1. Limited time only! Sign up for a free 30min personal tutor trial with Chegg Tutors
    Dismiss Notice
Dismiss Notice
Join Physics Forums Today!
The friendliest, high quality science and math community on the planet! Everyone who loves science is here!

Homework Help: Unitary operator U ?

  1. Jan 30, 2012 #1

    I have to show that a unitary operator [itex] U [/itex] can be written as


    where [itex] K [/itex] is a Hermitian operator.

    Now how could you possibly have a fraction of operators if those can be represented by matrices? Not sure what to do here.
  2. jcsd
  3. Jan 30, 2012 #2
    Also doesn't the equality fail for when U=-1 (the negative of a 1 matrix)? No matter what K is I can't see how it would hold since we'd basically end up with -1 + iK = 1 + iK
  4. Jan 30, 2012 #3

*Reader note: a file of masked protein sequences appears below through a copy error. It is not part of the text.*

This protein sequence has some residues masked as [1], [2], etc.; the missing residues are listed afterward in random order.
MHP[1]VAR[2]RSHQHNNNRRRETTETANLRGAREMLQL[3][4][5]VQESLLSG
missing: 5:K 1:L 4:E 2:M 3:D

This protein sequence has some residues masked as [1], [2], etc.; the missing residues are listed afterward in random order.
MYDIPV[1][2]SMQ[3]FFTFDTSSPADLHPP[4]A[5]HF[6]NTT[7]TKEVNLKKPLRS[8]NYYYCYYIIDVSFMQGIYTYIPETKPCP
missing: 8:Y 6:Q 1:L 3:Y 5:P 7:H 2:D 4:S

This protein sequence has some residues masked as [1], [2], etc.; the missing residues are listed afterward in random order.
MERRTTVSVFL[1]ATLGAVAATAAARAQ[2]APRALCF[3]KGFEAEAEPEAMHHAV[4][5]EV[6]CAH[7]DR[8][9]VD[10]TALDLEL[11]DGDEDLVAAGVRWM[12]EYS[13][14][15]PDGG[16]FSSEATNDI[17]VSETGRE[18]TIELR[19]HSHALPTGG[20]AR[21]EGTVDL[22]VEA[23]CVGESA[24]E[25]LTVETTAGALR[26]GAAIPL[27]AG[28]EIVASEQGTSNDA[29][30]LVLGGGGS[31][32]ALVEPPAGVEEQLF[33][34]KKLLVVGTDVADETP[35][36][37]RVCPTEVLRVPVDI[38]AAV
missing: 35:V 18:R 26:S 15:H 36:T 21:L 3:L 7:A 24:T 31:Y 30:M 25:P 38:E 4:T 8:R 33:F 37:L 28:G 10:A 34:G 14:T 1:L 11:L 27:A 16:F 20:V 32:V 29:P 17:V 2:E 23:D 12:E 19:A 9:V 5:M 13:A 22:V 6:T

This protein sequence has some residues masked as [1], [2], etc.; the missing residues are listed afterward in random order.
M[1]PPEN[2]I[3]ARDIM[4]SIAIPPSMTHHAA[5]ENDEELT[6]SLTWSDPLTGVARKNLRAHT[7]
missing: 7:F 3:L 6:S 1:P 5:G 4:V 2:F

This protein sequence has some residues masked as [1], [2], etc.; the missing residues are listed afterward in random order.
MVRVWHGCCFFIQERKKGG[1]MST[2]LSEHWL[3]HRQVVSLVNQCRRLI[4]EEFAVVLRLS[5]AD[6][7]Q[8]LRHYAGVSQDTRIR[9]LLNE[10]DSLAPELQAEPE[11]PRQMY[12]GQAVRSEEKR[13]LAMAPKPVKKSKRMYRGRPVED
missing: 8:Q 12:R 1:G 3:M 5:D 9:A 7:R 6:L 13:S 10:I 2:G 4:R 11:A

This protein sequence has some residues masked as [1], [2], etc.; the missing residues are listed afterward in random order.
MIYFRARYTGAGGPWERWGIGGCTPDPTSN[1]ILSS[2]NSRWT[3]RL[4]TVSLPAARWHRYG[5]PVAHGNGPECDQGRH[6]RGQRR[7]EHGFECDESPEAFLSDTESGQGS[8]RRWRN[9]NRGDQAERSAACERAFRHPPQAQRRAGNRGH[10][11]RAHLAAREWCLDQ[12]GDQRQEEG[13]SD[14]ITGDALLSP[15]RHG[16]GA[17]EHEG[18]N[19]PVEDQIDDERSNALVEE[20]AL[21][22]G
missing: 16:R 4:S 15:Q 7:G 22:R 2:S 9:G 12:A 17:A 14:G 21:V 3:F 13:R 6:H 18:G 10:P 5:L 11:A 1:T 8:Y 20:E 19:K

Hi erogard,

    First think about what an Unitary operator is by definition.

    with just a quick look at wikipedia you'll be able to see that
    U^{*}U = UU^* = I
    so given that K is hermitian
    and that
    I^*I = II^*=I
    just see if the above identity holds,

  5. Jan 30, 2012 #4
    Stuff written like that generally just means inverse eg

    So you just want to show that U us unitary eg [itex]UU^{\dagger}=U^{\dagger}U=I[/itex] (where[itex]\dagger[/itex] is the hermitian conjugate operation)
    Which is a pretty simple operation
Share this great discussion with others via Reddit, Google+, Twitter, or Facebook